(CNN)In the first months of the nation’s ongoing fight against the coronavirus, Ohio Gov. Mike DeWine emerged as one of the politicians who actually got it. As in: Understood the threat and took clear and decisive actions –– including being the first governor to close a state’s schools to deal with the spread of the virus.
The praise those moves won DeWine nationally was reflected in his standing in the state, too. In a late June Quinnipiac University poll, 75% of Ohioans approved of how DeWine was handling his job — including 81%(!) of Democrats, 76% of independents and 74% of Republicans.In short: if there was a governor you would think would be immune from an impeachment attempt, it would be DeWine. Or not.”Articles of impeachment drawn up against Gov. Mike DeWine over coronavirus order,” read the headline in the Cleveland Plain-Dealer earlier this week. The facts are these: A handful of conservative state lawmakers have filed an impeachment resolution that alleges, among other things, that a) DeWine allowed the state’s health department overly broad leeway to issue Covid-19 guidelines b) “conspired” with the Ohio secretary of state to delay the March 17 primary and c) forced businesses to close, which led to a major economic slowdown in the state.Read MoreState Rep. John Becker, the leader of the impeachment effort, insisted to the Plain-Dealer that he was not simply trying to score political points or draw media attention with the impeachment gambit. “If this was (about) a matter of principle and people hearing my voice, I’d send out a letter to the editor, or maybe a House resolution,” he said. “No — impeachment is the intention.”Whatever the intention, the impeachment of DeWine is extremely unlikely. First, a majority of lawmakers in the state House would have to support it. Then, two-thirds of the state Senate, which is also Republican-controlled, would also have to approve. There’s no indication that party leadership will even entertain the notion. House Speaker Bob Cupp said he would not back the impeachment effort, dismissing it as an “imprudent attempt to escalate important policy disagreements with the governor into a state constitutional crisis.”But whether DeWine actually has to worry about being impeached — he doesn’t — is sort of beside the point here. What matters is that DeWine’s handling of the ongoing coronavirus pandemic, which has won him plaudits from coast to coast, has so angered a part of the Republican base in his state that a trio of lawmakers from his own party have decided to try to do something about it.Ohio is not an isolated situation. In Idaho this week, a rowdy group of protesters shattered a glass door and rushed the state House viewing gallery on the first day of a special session dedicated to the coronavirus. In Texas, a half-dozen county Republican parties censured Gov. Greg Abbott (R) last month for alleging overstepping his executive powers in ordering mask-wearing and other measures to contend with the state’s surging number of coronavirus cases.Taken together, what these episodes highlight is how President Donald Trump — and the ways in which he has politicized public health matters like mask-wearing and social distancing — are influencing the way that some (many?) Republicans think.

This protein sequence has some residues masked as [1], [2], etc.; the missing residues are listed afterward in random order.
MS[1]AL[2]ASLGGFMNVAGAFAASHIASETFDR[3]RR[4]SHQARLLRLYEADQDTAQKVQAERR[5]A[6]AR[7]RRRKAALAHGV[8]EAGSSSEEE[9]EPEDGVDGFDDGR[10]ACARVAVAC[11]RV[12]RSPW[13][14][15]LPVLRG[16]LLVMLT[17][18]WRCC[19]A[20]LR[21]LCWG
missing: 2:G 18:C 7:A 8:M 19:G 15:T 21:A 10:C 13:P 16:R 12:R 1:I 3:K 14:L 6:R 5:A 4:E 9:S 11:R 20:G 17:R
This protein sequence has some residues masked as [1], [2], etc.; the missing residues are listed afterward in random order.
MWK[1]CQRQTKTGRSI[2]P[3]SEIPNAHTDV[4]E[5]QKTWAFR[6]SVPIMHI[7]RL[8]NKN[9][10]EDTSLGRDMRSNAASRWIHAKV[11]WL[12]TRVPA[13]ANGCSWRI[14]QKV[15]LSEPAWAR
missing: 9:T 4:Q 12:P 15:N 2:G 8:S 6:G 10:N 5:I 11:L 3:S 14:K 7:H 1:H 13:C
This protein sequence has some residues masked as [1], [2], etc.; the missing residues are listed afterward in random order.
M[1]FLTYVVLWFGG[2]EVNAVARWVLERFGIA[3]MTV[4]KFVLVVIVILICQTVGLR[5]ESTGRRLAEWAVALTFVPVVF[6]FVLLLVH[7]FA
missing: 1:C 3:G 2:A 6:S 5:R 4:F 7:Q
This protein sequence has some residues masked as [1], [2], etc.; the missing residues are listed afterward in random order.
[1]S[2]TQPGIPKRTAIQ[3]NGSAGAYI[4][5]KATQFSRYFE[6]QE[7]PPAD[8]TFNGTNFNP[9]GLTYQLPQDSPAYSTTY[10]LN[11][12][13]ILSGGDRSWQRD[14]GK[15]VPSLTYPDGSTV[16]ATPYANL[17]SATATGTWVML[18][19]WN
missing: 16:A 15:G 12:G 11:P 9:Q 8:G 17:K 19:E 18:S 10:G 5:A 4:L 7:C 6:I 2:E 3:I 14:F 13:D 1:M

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Trump rode to office on voter revulsion with the so-called “establishment” of both parties; his campaign was as much about tearing down the status quo within the Republican Party as in the Democratic Party. And even when he got into the White House, Trump kept up that outsider thinking — promulgating a series of ill-defined conspiracy theories that all suggested the establishment — or, in Trump’s words, the “deep state” — were out to get him and all those who think like him.It’s no wonder, then, that as the coronavirus pandemic brought America to its knees — economically and socially — over the spring and now well into the summer — that many Republicans, particularly those who most closely identify with Trump, view attempts by their state governments to slow the spread of the disease with deep suspicion.Suspicion is an insidious monster; once unleashed, it’s hard to contain; it seeps into every nook and cranny of your consciousness. And so you start to see mask-wearing not as a proven (and medically sound) way to slow the spread of Covid-19 but as an unnecessary imposition on your rights. And closures/limitations on restaurants and bars as the government meddling in the private sector.What all of this fails to acknowledge is that the challenges posed by the coronavirus are unlike any we — or our politicians — have faced in more than a century. These are unique times and the same old conspiracy-driven thinking not only doesn’t apply but makes government efforts to get the virus under control that much more difficult.